Hydranencephaly consists of the complete or nearly complete destruction of the cerebral cortex and basal ganglia. The etiology of this lesion is heterogeneous, and brain injury may be caused by vascular changes (complete and bilateral obstruction of internal carotid arteries) or congenital infections (cytomegalovirus and toxoplasmosis) [16,17]. The vertebral artery system is relatively intact in hydranencephaly, leading to significant preservation of posterior fossa structures and of the inferior and posterior portions of the temporal and occipital lobes [16,17]. On MRI, despite the absence of the cerebral hemispheres, the brainstem, thalamus, and cerebellum are present. The falx is also present, although sometimes reduced, with a large amount of fluid and necrotic debris above the unfused thalami and cerebellum (Fig. 6) [16,17]. When hydranencephaly is suspected, the differential diagnosis must include hydrocephalus and alobar and semilobar holoprosencephaly. In such cases, MRI findings may help differentiate these lesions, since MRI enables the specific evaluation of the anatomy and a comparison between the two hemispheres without interference from the ossified calvaria. In these cases, the presence of the falx is important for differentiating hydranencephaly from severe alobar holoprosencephaly, in which the falx is absent [17].

Schizencephaly and Porencephaly

Schizencephaly and porencephaly are pathologies of different origins that have a similar appearance when assessed using US. For this reason, MRI plays an important role in the differentiation of these entities, since it provides a high contrast between the tissues and better access to the entire parenchyma.
Schizencephaly is considered to be an abnormality of neuronal migration characterized by clefts that extend from the subarachnoid space to the subependyma of the ventricles [16]. The suspected diagnosis is usually due to an asymmetric dilatation of the lateral ventricles, while the third ventricle remains normal. On MRI, a more detailed evaluation may demonstrate a lesion surrounded by gray matter converging to the lateral ventricles and deforming their contour (Fig. 7), differentiating this entity from porencephaly [16].
In contrast, porencephaly results from the localized destruction of brain tissue during pregnancy, usually due to ischemic necrosis or to hemorrhage [17]. This destructive process results in the liquefaction and reabsorption of the destroyed parenchyma, leading to the formation of a walled cavity filled with fluid, which may sometimes present a direct communication to the ventricle [17]. This condition can involve the entire thickness of the cerebral cortex, forming large cavities (Fig. 8), or may be restricted to a single layer.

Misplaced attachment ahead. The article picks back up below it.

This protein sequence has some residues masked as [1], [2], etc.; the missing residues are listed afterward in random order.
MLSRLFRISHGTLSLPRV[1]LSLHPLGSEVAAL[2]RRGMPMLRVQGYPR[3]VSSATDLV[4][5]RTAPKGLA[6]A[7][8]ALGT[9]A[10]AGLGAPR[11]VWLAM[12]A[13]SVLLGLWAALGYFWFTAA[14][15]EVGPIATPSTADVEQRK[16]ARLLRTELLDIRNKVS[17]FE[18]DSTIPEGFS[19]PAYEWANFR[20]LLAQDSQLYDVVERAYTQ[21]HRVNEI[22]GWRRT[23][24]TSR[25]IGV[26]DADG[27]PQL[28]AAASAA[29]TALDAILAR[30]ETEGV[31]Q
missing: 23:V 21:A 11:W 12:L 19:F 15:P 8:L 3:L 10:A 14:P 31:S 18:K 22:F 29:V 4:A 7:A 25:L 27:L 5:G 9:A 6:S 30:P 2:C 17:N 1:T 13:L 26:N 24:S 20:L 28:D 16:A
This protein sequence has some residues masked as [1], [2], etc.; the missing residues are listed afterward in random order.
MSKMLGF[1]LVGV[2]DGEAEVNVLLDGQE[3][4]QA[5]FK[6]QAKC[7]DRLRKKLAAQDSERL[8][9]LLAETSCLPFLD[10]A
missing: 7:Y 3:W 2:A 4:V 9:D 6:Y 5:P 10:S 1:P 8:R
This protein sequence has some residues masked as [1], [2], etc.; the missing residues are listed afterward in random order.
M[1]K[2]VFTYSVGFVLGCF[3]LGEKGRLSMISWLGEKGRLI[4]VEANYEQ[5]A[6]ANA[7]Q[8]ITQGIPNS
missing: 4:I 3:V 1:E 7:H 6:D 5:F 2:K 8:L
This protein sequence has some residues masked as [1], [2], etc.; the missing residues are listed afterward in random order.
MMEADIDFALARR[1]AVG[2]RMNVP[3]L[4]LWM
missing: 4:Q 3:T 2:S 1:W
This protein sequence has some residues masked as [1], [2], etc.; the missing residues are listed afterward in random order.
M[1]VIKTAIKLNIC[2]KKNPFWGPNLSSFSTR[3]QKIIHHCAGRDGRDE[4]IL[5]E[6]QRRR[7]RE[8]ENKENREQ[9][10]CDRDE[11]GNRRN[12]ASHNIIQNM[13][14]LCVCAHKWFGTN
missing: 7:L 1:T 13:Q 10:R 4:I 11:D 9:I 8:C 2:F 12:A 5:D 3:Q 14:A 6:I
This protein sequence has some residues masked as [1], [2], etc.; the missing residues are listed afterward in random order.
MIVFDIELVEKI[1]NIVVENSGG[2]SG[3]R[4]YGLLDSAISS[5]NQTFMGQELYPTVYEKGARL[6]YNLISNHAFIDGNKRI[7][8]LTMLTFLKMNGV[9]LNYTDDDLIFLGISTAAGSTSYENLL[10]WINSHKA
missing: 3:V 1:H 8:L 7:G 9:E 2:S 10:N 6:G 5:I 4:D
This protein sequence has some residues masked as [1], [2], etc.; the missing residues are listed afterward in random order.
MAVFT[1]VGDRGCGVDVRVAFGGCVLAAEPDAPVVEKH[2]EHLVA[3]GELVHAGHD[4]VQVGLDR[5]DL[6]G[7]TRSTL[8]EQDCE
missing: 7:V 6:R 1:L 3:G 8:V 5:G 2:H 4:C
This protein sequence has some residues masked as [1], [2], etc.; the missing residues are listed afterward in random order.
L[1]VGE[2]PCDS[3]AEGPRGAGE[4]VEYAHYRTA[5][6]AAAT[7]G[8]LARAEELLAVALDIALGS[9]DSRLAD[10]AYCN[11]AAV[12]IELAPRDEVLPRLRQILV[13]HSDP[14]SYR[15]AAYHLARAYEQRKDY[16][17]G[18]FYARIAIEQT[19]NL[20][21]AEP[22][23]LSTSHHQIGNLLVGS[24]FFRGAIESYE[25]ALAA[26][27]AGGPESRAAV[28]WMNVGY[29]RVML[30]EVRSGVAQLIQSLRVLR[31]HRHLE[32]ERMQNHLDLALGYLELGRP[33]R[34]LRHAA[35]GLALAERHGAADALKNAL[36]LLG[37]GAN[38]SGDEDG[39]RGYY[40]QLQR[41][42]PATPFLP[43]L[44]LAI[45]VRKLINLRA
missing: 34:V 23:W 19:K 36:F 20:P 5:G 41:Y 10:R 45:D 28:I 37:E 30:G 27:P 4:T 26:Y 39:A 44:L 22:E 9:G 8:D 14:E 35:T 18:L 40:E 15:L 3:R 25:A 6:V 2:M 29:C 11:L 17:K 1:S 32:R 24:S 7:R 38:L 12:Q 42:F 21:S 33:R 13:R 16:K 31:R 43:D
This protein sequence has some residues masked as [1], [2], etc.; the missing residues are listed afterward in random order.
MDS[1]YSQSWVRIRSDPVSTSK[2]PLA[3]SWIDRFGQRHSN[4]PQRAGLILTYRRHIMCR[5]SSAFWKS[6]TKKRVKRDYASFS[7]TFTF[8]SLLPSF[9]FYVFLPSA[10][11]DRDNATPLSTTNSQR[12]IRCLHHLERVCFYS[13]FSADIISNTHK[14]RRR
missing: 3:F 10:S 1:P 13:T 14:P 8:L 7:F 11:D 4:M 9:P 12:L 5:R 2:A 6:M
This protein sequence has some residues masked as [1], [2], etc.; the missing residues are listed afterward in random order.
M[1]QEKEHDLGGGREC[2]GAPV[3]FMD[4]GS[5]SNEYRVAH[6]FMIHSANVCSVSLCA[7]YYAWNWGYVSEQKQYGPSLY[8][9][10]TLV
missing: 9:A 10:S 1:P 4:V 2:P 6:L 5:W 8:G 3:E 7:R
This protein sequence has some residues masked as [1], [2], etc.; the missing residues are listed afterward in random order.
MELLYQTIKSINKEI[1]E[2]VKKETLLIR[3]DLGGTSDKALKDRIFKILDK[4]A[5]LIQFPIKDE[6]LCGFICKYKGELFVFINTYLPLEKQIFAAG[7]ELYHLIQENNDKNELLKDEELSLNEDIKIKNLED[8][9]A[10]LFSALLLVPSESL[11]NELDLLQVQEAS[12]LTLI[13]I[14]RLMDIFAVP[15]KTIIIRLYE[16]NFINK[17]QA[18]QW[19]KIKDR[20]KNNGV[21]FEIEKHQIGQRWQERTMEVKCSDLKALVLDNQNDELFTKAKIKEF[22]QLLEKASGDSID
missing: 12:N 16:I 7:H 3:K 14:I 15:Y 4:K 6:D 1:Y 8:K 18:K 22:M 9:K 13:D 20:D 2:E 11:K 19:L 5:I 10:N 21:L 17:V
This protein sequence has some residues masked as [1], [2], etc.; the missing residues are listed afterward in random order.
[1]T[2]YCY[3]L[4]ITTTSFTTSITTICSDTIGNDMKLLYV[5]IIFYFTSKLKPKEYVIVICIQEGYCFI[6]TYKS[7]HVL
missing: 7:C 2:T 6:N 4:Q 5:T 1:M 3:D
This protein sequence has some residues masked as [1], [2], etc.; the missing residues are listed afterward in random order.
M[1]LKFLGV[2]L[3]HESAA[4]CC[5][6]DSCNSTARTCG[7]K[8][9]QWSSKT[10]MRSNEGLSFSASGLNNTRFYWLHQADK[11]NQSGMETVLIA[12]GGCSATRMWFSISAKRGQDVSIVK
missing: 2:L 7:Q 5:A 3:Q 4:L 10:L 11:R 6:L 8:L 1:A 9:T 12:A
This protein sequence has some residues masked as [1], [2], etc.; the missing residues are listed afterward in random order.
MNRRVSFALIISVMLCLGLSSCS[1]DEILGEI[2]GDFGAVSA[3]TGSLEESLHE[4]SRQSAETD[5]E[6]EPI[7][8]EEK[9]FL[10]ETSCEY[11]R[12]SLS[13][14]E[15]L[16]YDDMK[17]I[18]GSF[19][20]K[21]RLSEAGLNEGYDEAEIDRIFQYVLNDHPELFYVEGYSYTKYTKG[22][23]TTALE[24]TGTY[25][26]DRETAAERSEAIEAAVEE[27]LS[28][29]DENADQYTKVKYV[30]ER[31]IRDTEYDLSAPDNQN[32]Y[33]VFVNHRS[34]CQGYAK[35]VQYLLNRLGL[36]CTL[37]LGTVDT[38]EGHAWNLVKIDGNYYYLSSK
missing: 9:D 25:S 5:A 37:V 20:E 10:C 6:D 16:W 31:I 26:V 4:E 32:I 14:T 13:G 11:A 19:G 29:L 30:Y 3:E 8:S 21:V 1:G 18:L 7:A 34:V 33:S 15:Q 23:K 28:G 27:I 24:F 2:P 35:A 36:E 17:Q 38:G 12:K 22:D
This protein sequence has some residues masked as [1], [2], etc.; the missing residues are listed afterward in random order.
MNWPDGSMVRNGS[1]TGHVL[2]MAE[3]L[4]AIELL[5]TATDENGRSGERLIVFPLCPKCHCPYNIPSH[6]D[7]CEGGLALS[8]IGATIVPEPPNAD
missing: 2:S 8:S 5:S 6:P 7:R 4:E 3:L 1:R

Microcephaly

Microcephaly is defined as a significant reduction in head circumference below the fifth percentile or two standard deviations below average. It is usually detected after 24 weeks, since it is easier to diagnose further along in gestation due to the contrast between the size of the head and the fetal body. The main causes are autosomal recessive or dominant disorders, infections (cytomegalovirus, toxoplasmosis, rubella, and Zika virus), radiation, drugs, alcohol, and hypoxia. Gyration anomalies, such as polymicrogyria, lissencephaly, or simplified gyral patterns, may be associated with microcephaly [18]. In such cases, US analysis of the brain is often limited due to the poor acoustic windows resulting from the ossified calvaria and the poor definition of the brain parenchyma, especially when the extra-axial fluid space is also small. MRI may be helpful in this situation, enabling more detailed examination of brain development and the parenchyma (Fig. 9).

Chiari Malformation

Chiari malformations are congenital abnormalities of the hindbrain, usually associated with hydrocephalus [16,19]. Types I and II are the most frequent. Chiari I involves the displacement of the cerebellar tonsils into the upper cervical canal, whereas Chiari II is a herniation of the lower cerebellar vermis and the fourth ventricle [16]. Chiari II is found in 65%-100% of severe spina bifida cases. For this reason, when Chiari II malformation is suspected, the possible presence of associated meningomyelocele must be assessed. The US findings of Chiari II include a small posterior fossa, hypoplastic cerebellar hemispheres, and ventricular dilatation, and these findings usually allow this condition to be diagnosed [19]. However, a more detailed analysis of the associated cord malformations and brain parenchyma abnormalities is sometimes difficult with US due to shadowing of the vertebral bodies and calvaria [19]. In such cases, fetal MRI may help conduct a complete analysis of CNS development. On MRI, Chiari II may present a small posterior fossa with displacement of the inferior vermis, along with a small fourth ventricle that is elongated and displaced inferiorly (Fig. 10). Dysgenesis of the corpus callosum, polymicrogyria, and hydrocephalus are present in approximately 90% of cases, and spina bifida is found in almost 100% of cases [16].